Franklin Countys First News

Jay board sets sewer rate, supports watershed study

JAY - The Board of Selectpersons maintained the current sewer rate at Monday evening's meeting and indicated a willingness to support a watershed study for Parker Pond.

The board unanimously approved keeping the sewer rate at a minimum fee of $315 for up to 3,200 cubic feet of water usage, with a 9 cent charge for each cubic foot used beyond that. That's the same rate sewer users are paying in the current fiscal year.

That rate is projected to raise roughly $470,000 to cover the majority of the Sewer Department's operations and maintenance budget. Roughly 10 percent of that budget is covered by local tax assessments.

The board also heard from Rob Taylor, a teacher at Spruce Mountain High School and advisor of the school's Envirothon team. An idea that emerged out of recent Planning Board discussions was to conduct a watershed study of Parker Pond, a local source of drinking water. The study would be similar to the one conducted in Wilton for the Wilson Lake, Pease and Varnum Ponds.

Parker Pond is fed by the James Brook, which itself is fed by smaller tributaries. Interestingly, while Parker Pond can be a source of drinking water, land within its watershed is entirely off the town's system.

Parker Pond has exhibited some potentially troubling indications in the past, Taylor said, such as low dissolved oxygen levels deep within the pond in the summer months. One potential issue local ponds can face is an algae bloom, triggered by increases in phosphorus levels, which in turn can cause issues for collecting the water for drinking purposes. Common sources of phosphorus are fertilizers, Taylor said, but also simple erosion, as local soils are high in phosphorus .

A watershed study would look at potential impacts to Parker Pond by studying the bowl-shaped topography that leads down into the pond. The study would use volunteers and would be optional, landowners could opt out. The idea would be to identify potential impacts that were the most damaging to Parker Pond and also the easiest to fix. Taylor said that the process was designed to be educational, rather than punitive.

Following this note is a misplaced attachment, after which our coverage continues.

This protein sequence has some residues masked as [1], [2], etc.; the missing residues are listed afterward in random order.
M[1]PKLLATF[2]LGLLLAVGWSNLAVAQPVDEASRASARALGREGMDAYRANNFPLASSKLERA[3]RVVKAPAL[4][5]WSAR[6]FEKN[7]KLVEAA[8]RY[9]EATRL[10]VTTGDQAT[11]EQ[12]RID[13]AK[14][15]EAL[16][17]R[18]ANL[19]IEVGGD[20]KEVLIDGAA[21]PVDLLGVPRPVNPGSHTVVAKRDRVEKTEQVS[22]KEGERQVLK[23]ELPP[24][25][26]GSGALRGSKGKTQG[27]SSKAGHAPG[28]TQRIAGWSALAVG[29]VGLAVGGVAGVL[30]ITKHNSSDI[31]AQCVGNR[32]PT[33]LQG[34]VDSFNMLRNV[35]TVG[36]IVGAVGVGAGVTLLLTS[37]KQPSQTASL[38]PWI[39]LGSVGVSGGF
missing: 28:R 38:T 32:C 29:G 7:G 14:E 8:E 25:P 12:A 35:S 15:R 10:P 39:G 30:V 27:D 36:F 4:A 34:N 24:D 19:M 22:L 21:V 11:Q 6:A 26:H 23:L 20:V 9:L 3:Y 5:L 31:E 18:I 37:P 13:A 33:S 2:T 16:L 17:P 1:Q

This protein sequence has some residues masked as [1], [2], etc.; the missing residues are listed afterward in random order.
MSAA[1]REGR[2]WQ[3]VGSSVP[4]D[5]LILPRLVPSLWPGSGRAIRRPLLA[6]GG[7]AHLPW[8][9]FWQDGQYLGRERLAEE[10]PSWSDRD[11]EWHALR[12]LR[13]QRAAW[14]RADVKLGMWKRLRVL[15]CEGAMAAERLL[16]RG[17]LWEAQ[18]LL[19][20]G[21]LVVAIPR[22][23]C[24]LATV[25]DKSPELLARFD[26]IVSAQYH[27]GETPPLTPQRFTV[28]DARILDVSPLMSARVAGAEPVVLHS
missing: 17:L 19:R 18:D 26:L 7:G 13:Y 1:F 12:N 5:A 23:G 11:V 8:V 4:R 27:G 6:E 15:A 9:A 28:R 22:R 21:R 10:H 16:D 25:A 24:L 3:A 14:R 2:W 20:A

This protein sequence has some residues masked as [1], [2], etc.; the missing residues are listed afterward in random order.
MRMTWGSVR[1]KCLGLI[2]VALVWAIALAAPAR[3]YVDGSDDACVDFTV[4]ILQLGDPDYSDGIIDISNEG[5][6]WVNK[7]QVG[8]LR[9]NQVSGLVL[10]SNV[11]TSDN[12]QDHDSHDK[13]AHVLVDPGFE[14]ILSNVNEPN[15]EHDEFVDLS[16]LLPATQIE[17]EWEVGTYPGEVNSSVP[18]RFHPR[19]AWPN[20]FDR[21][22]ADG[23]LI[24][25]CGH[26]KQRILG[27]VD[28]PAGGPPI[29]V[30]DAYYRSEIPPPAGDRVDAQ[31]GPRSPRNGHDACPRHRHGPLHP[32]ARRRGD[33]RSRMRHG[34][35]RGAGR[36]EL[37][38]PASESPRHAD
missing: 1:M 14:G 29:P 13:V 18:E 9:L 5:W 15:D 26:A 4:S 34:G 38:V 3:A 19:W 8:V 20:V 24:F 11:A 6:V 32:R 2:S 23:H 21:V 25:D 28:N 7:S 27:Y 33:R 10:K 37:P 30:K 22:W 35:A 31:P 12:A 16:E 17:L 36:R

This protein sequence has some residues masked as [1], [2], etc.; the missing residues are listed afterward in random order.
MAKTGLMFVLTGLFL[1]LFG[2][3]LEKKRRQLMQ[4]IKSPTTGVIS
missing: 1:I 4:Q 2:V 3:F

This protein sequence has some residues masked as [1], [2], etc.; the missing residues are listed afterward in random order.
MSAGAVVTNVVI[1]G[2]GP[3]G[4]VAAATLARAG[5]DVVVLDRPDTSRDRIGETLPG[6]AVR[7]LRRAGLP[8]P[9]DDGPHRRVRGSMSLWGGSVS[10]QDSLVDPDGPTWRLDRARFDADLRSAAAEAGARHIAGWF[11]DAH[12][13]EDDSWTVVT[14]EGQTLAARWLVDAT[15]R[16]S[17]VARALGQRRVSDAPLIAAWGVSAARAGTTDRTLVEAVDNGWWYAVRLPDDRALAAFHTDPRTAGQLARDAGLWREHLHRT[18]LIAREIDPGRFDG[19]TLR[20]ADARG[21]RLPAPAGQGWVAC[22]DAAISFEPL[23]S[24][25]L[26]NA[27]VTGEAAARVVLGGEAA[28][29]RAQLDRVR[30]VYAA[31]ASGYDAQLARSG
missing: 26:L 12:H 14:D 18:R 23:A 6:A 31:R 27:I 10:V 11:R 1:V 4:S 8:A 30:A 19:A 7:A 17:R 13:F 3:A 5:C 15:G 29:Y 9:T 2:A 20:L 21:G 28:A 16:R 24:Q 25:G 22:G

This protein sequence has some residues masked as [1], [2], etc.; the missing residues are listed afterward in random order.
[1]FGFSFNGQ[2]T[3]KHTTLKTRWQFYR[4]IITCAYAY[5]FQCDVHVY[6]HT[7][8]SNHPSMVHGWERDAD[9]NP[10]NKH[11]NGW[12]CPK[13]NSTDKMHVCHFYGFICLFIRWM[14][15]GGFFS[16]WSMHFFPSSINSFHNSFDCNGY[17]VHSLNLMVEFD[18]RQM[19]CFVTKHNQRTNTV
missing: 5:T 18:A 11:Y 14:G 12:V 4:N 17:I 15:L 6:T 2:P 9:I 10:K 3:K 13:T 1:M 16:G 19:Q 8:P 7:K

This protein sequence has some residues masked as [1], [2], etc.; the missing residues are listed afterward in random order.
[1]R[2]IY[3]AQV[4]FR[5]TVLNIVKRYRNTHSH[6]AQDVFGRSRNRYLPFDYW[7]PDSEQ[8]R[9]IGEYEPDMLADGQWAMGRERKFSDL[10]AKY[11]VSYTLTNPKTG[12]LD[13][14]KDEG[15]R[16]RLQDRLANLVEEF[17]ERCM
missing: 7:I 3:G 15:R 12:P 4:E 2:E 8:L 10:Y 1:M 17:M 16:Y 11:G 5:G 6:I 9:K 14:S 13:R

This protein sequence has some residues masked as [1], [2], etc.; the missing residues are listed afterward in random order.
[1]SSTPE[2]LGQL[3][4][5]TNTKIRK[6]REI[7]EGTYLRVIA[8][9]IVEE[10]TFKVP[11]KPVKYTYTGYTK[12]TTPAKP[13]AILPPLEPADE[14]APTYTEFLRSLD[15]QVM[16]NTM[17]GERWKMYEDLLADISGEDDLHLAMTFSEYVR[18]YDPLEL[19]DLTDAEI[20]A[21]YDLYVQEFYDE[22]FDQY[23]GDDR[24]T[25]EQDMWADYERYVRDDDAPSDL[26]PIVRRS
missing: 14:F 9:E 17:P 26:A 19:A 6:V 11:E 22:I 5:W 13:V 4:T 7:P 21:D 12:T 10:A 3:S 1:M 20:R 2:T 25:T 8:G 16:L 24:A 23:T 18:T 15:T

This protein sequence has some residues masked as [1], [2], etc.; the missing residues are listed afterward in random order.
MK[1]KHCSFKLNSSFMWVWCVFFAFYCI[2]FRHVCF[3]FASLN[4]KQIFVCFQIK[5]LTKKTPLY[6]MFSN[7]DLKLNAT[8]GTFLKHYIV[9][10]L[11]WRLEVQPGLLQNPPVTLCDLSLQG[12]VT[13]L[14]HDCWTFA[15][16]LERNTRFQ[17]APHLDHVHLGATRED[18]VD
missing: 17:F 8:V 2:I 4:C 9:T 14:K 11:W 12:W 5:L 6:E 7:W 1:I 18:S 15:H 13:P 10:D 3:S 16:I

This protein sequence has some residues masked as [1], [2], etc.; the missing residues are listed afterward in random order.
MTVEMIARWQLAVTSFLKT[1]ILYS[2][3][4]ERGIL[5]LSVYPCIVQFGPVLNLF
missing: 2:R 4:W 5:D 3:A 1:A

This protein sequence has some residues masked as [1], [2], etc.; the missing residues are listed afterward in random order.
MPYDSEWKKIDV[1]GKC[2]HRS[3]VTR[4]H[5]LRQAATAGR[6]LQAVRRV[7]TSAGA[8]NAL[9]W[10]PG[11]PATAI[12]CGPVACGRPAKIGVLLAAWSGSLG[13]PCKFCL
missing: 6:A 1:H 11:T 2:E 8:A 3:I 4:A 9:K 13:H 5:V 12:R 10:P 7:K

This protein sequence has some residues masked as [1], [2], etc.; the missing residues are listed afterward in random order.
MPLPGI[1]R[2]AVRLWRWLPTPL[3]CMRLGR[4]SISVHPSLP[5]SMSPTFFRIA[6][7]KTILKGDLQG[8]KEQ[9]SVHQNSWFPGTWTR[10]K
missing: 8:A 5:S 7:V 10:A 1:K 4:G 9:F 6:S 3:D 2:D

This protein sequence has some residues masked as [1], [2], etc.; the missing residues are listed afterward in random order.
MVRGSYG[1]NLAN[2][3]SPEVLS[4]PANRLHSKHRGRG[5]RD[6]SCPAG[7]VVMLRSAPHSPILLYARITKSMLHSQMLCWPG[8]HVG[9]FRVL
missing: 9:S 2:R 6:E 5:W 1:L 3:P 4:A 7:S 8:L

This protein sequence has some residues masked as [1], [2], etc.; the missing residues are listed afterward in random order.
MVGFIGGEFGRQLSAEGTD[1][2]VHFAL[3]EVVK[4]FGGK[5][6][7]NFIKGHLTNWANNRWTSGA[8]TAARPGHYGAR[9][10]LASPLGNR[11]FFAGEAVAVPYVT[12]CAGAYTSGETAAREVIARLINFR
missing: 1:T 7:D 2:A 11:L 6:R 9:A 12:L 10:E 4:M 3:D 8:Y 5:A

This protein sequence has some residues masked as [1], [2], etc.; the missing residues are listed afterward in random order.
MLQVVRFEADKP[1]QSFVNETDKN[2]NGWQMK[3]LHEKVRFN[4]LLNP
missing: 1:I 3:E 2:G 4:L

The Wilton study identified 89 different nonpoint pollution sites in the three watersheds it looked at. Roads were the most common sources, making up more than 50 percent.

The Maine Volunteer Lake Monitoring Program conducts workshops and has provided some grant funding to support watershed studies in the past. Taylor said that he believed the study could be conducted at no cost, using volunteers. He asked the board to become shareholders in the process, later potentially helping with a mass mailing if it became necessary.

Board Chair Terry Bergeron said the study was a great idea. "Water's very important to everyone," he said.

Taylor also discussed conducting a study for Moose Hill Pond, as volunteers would already be in the area. The study would likely not occur until the summer of 2019.

In other business, the board approved the single bid it received to repair the sand and salt building that was damaged over the winter. Thomas C. Goding Building Contractors was awarded the bid at the cost of $23,350. The vote was 3 to 1 in favor of accepting; Selectperson Goding, the owner of the business, left the board for the matter and did not vote, while Selectperson Gary McGrane said that he felt the bid still represented a conflict of interest.

The board also accepted a bid of $2,255 from Randy Jewett to purchase wood harvested from town land alongside the East Jay Hill Road.


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5 Responses »

  1. Can someone help me understand, I have my own septic tank and have to pay to get it pumped. Why do I have to pay sewer bills?

  2. If you mean part of our taxes going to cover part of the sewer costs, its because covering sewer regulations is in good part a we thing. The operational costs are 90% paid for by users. The other 10% and the cost of loans etc for building the plant etc are covered by taxes, grants, etc.
    If you don't have any kids you could ask the same question about being taxed for the school budget.
    It comes down to community and a we thing.

  3. How about we all chip in next time the truck shows up at my house to pump my tank. Its a we thing.

  4. One can use all the other services in town if wanted but the sewer is not available to everyone. That is the difference. It is my understanding that all sewer service is legally supposed to be covered by the users.

  5. The town of Kingfield has a system that pumps all homeowners tanks on a rotation. Perhaps that would work for Jay so the taxpayers that have private systems get something out of paying for the sewer department.